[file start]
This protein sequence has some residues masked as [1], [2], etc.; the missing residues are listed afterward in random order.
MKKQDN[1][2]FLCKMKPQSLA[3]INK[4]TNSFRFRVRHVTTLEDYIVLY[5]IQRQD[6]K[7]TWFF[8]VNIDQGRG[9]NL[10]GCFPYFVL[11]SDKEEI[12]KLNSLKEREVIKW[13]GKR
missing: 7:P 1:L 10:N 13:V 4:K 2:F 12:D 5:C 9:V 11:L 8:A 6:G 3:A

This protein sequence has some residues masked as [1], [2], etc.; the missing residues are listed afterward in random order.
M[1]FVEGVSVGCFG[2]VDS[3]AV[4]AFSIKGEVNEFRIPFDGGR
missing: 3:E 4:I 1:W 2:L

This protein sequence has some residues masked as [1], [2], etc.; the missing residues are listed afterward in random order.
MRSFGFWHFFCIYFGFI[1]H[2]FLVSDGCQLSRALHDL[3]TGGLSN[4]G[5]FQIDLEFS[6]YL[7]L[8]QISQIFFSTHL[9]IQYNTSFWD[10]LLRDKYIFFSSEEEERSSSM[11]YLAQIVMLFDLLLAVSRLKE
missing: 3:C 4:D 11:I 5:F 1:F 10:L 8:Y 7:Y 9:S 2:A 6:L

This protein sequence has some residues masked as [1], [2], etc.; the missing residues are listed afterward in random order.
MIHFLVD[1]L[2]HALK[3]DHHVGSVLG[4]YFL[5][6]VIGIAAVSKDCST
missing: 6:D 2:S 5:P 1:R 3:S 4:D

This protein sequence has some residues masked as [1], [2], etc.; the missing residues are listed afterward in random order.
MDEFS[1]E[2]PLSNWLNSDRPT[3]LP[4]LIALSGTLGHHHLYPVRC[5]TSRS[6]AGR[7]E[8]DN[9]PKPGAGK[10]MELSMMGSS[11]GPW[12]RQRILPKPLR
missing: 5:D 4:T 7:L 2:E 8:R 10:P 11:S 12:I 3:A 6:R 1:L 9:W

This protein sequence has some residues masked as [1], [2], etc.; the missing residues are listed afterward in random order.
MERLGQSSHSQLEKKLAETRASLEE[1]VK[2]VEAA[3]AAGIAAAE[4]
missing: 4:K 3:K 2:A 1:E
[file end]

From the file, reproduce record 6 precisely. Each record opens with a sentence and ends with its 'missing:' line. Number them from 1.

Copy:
This protein sequence has some residues masked as [1], [2], etc.; the missing residues are listed afterward in random order.
MERLGQSSHSQLEKKLAETRASLEE[1]VK[2]VEAA[3]AAGIAAAE[4]
missing: 4:K 3:K 2:A 1:E